You then demand to speak to the station manager who, a kindly person, finds you someone who will take you out the airport.  Then the nice taxi fellow waits 2 hours while the nice but utterly useless people at the Air India office try to rebook you.  They cannot.  Until Monday.

They order you a chai and a cutlet with brown chutney.  Then one nice man calls the nearest hotel to negotiate a rate for you for a room.  Till Monday.

You get to the hotel cold, wet, lungs teeming with all sorts of germs, tired, broken, hungry, dejected and in pain.  The room is freezing.  They give you a space heater.  You're thirsty.  They give you a bottle of water.  There is no internet.  You head to the lobby to find a signal.  Ironically, will let you book a flight out to New York (thereby confirming that people are useless and all Indians should be replaced by the internet).  For Monday.

I suppose the upshot of all this is that I get one more chance to do some shopping for Black Cobra and BIL and see the Temple in the night tomorrow.

I'm going to take my pills and go to bed.  I expect to be back home by Tuesday.  If the wahey guru sees fit.

Friday, January 06, 2012

Mein aapke dil mein rehna chahta hoon. Mein aapke ghar mein rehna chahti hoon.

Packing for Boston.  Flight in 7 hours.  Relieved to leave but wish could have gone to Harmandir Sahib once more, staying in Ceylon longer, met fun people and done more shopping.  Oh well.  Pleased that have at least managed to avoid deadly diseases and retained kidneys.

Wish me luck.  Transiting through Delhi again.  Wonder if they'll let me leave?!

Damn.  Work on Monday.

Auto mein gayi, taxi mein wapas aayi

Moosladhar baarish in Amritsar since predawn. Lots of lightning but strangely no thunder. Electricity in and out. Attempted to go out to find a place to buy things and ended up soaking wet at Alpha One mall. Bad idea. Managed to make it back to the hotel 2 hours later, somehow wetter. Here's a tip, don't take an auto when it's raining.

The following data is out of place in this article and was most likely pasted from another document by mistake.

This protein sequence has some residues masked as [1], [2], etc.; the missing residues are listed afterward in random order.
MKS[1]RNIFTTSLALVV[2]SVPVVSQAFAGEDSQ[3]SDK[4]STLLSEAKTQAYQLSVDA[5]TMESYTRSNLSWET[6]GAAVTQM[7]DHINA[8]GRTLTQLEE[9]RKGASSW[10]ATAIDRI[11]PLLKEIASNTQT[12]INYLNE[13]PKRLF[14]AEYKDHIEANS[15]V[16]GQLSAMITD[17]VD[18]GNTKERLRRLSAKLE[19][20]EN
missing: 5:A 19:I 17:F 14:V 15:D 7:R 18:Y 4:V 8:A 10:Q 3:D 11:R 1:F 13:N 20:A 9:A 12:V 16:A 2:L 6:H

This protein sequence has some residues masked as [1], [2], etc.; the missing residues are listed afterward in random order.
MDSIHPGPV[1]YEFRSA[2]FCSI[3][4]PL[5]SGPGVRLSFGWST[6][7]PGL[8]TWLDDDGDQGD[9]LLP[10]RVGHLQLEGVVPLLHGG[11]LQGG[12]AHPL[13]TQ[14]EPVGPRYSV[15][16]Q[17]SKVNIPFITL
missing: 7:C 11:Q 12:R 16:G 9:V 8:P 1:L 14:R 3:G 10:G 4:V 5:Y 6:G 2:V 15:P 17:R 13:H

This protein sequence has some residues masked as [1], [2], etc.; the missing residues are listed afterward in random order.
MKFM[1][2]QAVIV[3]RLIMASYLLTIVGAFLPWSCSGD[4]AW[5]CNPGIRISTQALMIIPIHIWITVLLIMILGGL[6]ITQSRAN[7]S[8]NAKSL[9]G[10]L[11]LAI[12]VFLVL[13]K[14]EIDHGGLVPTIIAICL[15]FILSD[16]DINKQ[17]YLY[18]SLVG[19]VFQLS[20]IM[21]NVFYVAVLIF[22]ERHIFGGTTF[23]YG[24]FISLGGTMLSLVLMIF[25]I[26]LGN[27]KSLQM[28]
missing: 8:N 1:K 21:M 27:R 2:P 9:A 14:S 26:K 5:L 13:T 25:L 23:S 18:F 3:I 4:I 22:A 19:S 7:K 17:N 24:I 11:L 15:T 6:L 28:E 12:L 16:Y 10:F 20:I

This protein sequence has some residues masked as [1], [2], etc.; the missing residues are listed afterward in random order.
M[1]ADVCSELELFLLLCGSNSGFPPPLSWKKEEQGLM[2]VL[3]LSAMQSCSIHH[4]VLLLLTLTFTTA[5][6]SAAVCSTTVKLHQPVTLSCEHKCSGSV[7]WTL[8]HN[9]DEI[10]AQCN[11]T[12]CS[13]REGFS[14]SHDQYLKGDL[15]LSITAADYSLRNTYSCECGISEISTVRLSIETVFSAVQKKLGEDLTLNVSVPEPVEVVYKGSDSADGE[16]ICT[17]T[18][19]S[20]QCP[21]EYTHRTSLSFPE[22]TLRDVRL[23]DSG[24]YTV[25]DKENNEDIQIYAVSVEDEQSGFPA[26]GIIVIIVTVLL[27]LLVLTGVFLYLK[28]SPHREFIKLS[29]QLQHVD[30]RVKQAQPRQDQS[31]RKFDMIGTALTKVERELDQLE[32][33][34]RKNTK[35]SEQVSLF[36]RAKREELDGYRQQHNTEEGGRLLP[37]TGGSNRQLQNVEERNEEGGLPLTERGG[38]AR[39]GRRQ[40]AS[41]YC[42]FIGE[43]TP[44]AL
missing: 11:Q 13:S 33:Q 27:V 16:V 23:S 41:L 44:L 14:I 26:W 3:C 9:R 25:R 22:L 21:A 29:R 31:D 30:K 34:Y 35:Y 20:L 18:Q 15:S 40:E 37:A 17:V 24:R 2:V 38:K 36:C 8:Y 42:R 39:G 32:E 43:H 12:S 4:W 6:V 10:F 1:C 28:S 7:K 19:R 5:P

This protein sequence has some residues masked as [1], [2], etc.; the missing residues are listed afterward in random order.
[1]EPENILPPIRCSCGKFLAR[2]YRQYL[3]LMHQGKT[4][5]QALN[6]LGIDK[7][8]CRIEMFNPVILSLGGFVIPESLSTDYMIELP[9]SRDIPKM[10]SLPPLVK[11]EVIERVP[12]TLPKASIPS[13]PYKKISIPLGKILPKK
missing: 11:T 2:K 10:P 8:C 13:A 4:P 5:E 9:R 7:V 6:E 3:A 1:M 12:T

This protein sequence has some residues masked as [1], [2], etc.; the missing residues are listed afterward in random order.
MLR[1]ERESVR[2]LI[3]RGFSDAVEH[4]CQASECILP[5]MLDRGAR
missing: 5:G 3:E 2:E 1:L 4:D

The television choices, true to being all things India either lewd or pious, are thus:
Religious programming in Punjabi
Religious programming in Hindi
Tamil movies about Devi Maa
Hindi movies about Devi Maa
15 channels of Bollywood music all showing Chikni Chameli in synchronicity
4 channels of cartoons in Hindi or dubbed in Hindi
One shopping channel showcasing blenders that can crush ice
The 59th National Kabbaddi Championships live from Mumbai with young fit men in shiny shorts grabbing each other

I think the choice is obvious.

Thursday, January 05, 2012

Wahe Guru di fateh

Spent morning trying to get on an earlier plane to Boston. Did not succeed. Considered calling people to rescue me from my misery but decided to eat breakfast and head out to the Golden Temple instead.

Good plan.

You get a friendly doorman to flag you an already occupied auto to take you to the Temple. Riding in an auto is fraught with peril, noisy, rattly, full of diesel fumes and noisy. Over the bridge and through Gandhi Gate, he drops you very far away, possibly lying by saying it's on foot from here on as other autos whizz past you. You head on. Past lots of shops and pani pura wallas and pav bhaji walas and other random things to eat wallas. Then you come upon the Jallianwalla Bagh Memorial where everybody is trying to sell you a headscarf, cycle rickshaw ride or a trip to the Wagah Border. Where I have decided not to go, by the way, since there is border pe tension and I wish to live to ripe old age. Also it's an hour each way for a 30 minute marching ceremony where you have to run from gate to gate with the masses. I opt out.

The Bagh, when the massacre happened, was apparently deserted land bordered by the backs of the houses around it. Now it's a garden of sorts. Walls with bullet wounds. Very clean but the ubiquitous "Jassi loves Preet" graffiti greets. Martyr's well - into which people jumped to escape the bullets. Room of paintings and stories of people who perished then.

Another room with prints of letters, newspaper articles and peoples faces. First issue of Satyagrahi, edited by M.K. Gandhi, an unregistered newspaper in defiance of the Indian Press Act. Orders issued by the Government of Punjab preventing MKG's entry into Punjab after the massacre and his hand-written reply, "I regret to have to say that I shall be unable to comply with the [sic] order". Dated 9 April 1919. Newspaper article about The Crawling Order (a street where a Ms Sherwood was hurt in a mob was designated "sacred" and anyone who wished to pass was made to crawl on their bellies). Rabindranath Tagore's letter renouncing his knighthood in protest of the massacre. Shaheed Udham Singh's memorial for shooting Michael O'Dwyer (who endorsed Dyer and the massacre).